October, the first month in Q4 of the calendar year and Q2 of the Microsoft financial year, is also in the middle of planning for the next semester of development of Microsoft Azure (codenamed Cobalt). October is also the “hangover” for this year’s Microsoft Ignite so a lot of things that were announced actually appear in this time frame. October was also a month of new region announcements and Microsoft’s JEDI win continues to pay off for everyone.
Microsoft announced three new regions in October:
- Microsoft plans to establish new cloud datacenter region in Greece
- Microsoft plans to establish new cloud datacenter region in Austria
- Microsoft to establish its first datacenter region in Taiwan
If you get your Azure news from the general tech media then you’ll probably have misunderstood lots of things about these announcements.
The first misunderstanding is that the announcements were for data center regions, not for an Azure data center; that sentence has many meanings:
- Microsoft data center regions host lots of services, including Microsoft Azure. Some services, such as Microsoft Office, only run some of their components on Microsoft Azure. A Microsoft data center region can host Microsoft Azure, Microsoft 365, Dynamics 365, and other things, such as internal IT services for Microsoft that are not on Azure/M365, and Xbox services.
- A data center region is a collection of more than one data center. Some data centers are on opposite sides of a city. And sometimes, the region is deployed or later developed with availability zones to allow services to be deployed across different physical buildings and dependencies for a higher level of availability.
- When a country has two regions announced, it is not unusual that one region is the “failover region” which is not for production.
- The city location shared for a region is not always … hmm … accurate. Google Maps is quite an interesting resource for this. A great example of this is the West Europe region, also known as “Amsterdam”. The West Europe region is a collection of data centers in Middenmeer, approximately 60 KM north of Amsterdam.
The second, and biggest, misunderstanding is that these new regions will be somehow the same as other regions in terms of Azure services delivery. Local regions are not smaller versions of the “hero regions” – a term that Microsoft uses to describe regions such as Southeast Asia, West Europe, or East US. The hero regions are where you will find all (or just about all) services being available or in a preview state. Local regions offer a subset of these services – an be aware that the official public documentation does not share a full breakdown. Many essential sub-services or micro-features are not listed at all.
Before a new local region is announced, the local Microsoft subsidiary must commit to selling a minimum level of capacity. Typically, there are one or a few large customers that will be signed up to partially fund the initial build. Then a “datacenter account manager” has the responsibility to sell the remaining consumption target. And that account manager will sell hard, seeing other Microsoft Azure regions as competition, almost like AWS or GCP.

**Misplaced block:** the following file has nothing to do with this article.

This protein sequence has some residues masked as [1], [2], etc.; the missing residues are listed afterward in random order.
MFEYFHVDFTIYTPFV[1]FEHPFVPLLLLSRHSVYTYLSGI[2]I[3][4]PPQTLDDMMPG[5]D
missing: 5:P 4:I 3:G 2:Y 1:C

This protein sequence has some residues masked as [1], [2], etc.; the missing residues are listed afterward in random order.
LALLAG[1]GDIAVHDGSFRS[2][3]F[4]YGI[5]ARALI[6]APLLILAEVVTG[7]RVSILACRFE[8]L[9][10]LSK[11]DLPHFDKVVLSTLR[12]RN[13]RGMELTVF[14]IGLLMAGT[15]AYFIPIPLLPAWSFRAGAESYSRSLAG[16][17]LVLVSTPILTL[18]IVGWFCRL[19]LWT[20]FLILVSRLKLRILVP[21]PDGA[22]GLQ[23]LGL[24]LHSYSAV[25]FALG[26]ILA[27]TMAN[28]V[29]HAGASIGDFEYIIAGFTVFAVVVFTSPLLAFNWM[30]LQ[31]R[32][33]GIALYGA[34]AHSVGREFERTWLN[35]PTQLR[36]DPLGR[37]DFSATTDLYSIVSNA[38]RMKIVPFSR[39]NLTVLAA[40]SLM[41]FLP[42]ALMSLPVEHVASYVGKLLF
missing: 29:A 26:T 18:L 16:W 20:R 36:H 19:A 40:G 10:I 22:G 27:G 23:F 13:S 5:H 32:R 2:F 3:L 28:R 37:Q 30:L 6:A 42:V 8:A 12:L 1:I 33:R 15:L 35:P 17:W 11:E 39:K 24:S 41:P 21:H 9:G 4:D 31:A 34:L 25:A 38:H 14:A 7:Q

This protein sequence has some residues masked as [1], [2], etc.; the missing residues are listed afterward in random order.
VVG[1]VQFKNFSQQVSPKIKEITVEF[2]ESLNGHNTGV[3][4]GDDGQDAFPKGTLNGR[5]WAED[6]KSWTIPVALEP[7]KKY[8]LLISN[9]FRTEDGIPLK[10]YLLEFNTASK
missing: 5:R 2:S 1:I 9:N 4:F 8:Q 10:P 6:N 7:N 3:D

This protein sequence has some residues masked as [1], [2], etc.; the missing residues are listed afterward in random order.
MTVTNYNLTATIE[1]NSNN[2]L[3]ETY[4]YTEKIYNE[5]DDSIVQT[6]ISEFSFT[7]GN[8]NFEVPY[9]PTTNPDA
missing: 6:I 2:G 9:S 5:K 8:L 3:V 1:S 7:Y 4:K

We know that from some of the older local regions, such as UK South, that consumers of those regions are always looking for features that are in the hero regions.
You might see the glossy headline. Growth is good but be aware that all is not what it seems at first.
The JEDI Payoff Continues
I have no hard evidence of what I am writing here. But let us agree that 1+1 usually =2.
JEDI is the name of a project (that Microsoft won via tender and appeal) to supply a huge private cloud to the US military. As you can expect in such a delivery, security and cost were two huge components.
Microsoft has made a huge investment and pushes on virtual network security in the last 12-24 months. Azure Firewall, Azure Firewall Manager and Secure Virtual Hub (scaled-out SD-WAN connections, including pop-up locations) have been developed and/or matured. Private Link/Endpoint is rolling out to all platform and management services – which is a huge improvement over the 10-or-so services that supported Service Endpoint. This month we saw App Services go GA with support for Private Endpoints and Azure Disk import/export (useful for backup/DR/replication products such as Veeam) went GA with Private Endpoint too.
In addition, cost management and reductions have continued to roll out. Thanks to the appeal by AWS against the award of the JEDI contract to Microsoft, we know that the cost of storage was a huge factor. Microsoft has invested in and matured cost management for storage:
- Blob storage has improved tiering over the last few years.
- In recent months, virtual machine disk storage has improved cost efficiencies by allowing performance burst from previously limited lower SKUs to levels of higher SKUs without costly resizing.
- The premium tier of file storage (a requirement for Citrix/Windows Virtual Desktop at scale) has reduced costs.
You might have thought that the JEDI contract had no impact on you, but as you can see, this sort of “moon shot” project can pay for investments that benefit everyone else